Many of our reactors contain more spent fuel than the Fukushima complex.  Most of the pools were not designed to be permanent.  Many reactors are storing 3 or 4 times the spent fuel they were designed to hold.  Over 66 incidents of significant loss of spent fuel cooling water has occurred over the last 30 years.  We generate over 2,000 metric tons of nuclear waste a year.  A major “accident” or terrorist attack could render large areas of our country uninhabitable.

I hope readers are starting to understand the risks involved with nuclear power and the challenges these power plants are creating for Americans.  Most of what I have presented here addresses the general threats that nuclear power presents to us.  As in most cases, the “devil is in the details.”  I will present more details in “It Aint Sustainable – Part 2”.  Until then, give it some thought.

Doug Bennett is local talk show host on KKRN, 88.5 FM; community organizer; and retired general contractor.

Comment Policy: We welcome your comments, with some caveats: Please keep your comments positive and civilized. If your comment is critical, please make it constructive. If your comment is rude, we will delete it. If you are constantly negative or a general pest, troll, or hater, we will ban you from the site forever. The definition of terms is left solely up to us. Comments are disabled on articles older than 90 days. Thank you. Carry on.

14 Responses

  1. Randall R Smith Randall R Smith says:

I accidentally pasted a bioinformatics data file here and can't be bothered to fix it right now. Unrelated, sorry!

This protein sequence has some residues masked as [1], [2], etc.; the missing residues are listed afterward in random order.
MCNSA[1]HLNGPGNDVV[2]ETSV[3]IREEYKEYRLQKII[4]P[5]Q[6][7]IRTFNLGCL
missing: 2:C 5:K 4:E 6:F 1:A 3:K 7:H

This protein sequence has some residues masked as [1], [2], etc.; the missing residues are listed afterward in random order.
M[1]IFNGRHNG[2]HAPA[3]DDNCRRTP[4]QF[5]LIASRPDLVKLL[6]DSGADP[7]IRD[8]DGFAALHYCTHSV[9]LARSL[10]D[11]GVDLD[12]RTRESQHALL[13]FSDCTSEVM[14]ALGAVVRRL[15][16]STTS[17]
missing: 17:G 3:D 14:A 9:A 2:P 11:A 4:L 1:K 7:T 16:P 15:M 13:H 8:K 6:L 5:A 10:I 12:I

Faust would know no better bargain with the Devil than today's nuclear waste. Our policy against the Persians makes us only among the world's most significant hypocrites. Keep telling it like it is even though nothing will be done. It is nice to have a paper trail.

  2. Avatar Pamela says:

    Thank you Doug for speaking out about this issue, and I will look forward to your next Part in the series. I just read about Hanford Nuclear Power site in Washington state leaking, again, still. We forget the Nuclear Power is NOT clean energy, especially when you analyze the whole process–the toxic, radioactive waste is huge. What do we do with something we can't get rid of? Do we just continue to manufacture it? That is madness.

  3. Avatar Robb says:

    Outstanding and sobering. The only problem with this article is that it may not be read and taken seriously by the people who most need to see it. I'm sharing this link right now.

    • Good point. That's the beauty of online. Link, link, link.

    • Avatar Doug Bennett says:

      That's is the beauty and democracy of the Internet at work. As Doni points out, "Link, Link, Link." The Fukushima story was forgotten when Obama decided to support regime change in Libya. Our news attention spans are very short, and we, as Americans seem easily distracted by military actions. So, thanks for helping disseminate important information.

  4. Avatar Terry says:

    It sounds so much better to call it "spent fuel" than radioactive waste, doesn't it? (It's one way to confuse the issue without technically lying to us.)

    Thank you for a powerful discussion of a terrifying issue. I think Chernobyl should have taught us…but no. We need truly clean energy, not something that could make large areas of our country uninhabitable!

  5. Avatar Jim says:

    This is one of those really serious issues that is not on most people's radar. Thanks for bringing it into the spotlight.